Define a custom browser type in Silk Performer
Any browser can be emulated by using the settings in the following location:
SETTINGS | ACTIVE PROFILE | REPLAY | WEB | BROWSER TAB - BROWSER | CUSTOM
The following settings are configurable:
Max Concurrent Connections The number of connections is set according to browser type e.g. Netscape browsers, and IE browsers after 3.0, use 4 connections while Opera uses 8. Similarly for a Virtual User it will depend on the Browser Simulation chosen.
Set the "Max Concurrent Connections" to the value you require.
HTTP version Select HTTP version required. HTTP 1.0 allows a choice to be made for Keep-Alive semantics. Keep-Alive is a feature that, when supported by both browser and server, allows connections to remain intact after a request and response are completed.
HTTP 1.1 automatically selects Keep-Alive semantics
User Agent For custom browsers, specify user agent information sent to the server. This is typically the browser name, including platform information. This string is used for the HTTP request header "User-Agent:" that is sent using Silk Performer"s Web functions.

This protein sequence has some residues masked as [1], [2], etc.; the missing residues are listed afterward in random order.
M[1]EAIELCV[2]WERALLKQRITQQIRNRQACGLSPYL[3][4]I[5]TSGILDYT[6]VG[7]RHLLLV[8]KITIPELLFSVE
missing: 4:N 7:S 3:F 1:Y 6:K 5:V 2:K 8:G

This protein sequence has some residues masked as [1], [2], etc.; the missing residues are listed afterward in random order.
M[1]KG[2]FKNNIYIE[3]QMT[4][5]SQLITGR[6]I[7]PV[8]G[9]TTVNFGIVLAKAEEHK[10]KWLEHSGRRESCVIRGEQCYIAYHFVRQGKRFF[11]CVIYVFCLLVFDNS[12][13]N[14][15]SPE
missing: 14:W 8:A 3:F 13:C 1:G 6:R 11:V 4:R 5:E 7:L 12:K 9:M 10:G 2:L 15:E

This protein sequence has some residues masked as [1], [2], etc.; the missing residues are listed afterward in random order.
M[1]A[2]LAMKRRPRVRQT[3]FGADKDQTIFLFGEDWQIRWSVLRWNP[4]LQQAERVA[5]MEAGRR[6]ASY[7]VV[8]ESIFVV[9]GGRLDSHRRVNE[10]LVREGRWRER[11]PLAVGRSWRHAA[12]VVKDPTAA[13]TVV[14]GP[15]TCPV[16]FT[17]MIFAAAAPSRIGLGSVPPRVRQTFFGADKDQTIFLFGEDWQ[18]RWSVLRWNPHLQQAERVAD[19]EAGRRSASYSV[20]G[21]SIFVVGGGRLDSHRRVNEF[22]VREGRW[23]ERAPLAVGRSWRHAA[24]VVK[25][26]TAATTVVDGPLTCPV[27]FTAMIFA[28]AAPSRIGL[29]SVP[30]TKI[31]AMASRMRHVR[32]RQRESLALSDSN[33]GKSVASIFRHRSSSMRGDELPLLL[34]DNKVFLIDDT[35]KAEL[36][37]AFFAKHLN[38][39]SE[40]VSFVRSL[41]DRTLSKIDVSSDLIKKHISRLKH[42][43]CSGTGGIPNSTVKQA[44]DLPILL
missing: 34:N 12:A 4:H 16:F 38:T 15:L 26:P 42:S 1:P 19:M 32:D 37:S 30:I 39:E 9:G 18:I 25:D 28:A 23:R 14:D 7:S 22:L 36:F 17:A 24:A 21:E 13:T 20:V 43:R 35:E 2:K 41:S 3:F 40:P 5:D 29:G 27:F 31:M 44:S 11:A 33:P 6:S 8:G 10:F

Content-Encoding Select this option to enable Silk Performer to decode compressed data received from the server.
If this option is enabled, Silk Performer sends an Accept-Encoding header to inform the server that encoded data (by using gzip and deflate compression methods) can be submitted.
Accept For custom browsers, specify the document types that the server may send to the client. This string is used in the HTTP request header "Accept:" that is sent using Silk Performer"s browser-level functions.
Additional HTTP headers For custom browsers, specify one or more additional headers, using exact syntax. Use a new line for each header. These headers will be appended to each request that is sent using Silk Performer"s browser-level functions.
If you are unsure which values are required a recording in Silk Performer will show many of the headers and the rest, such as Max connections, could be identified by doing a network sniff (or even a netstat -a) against a page with lots of large images.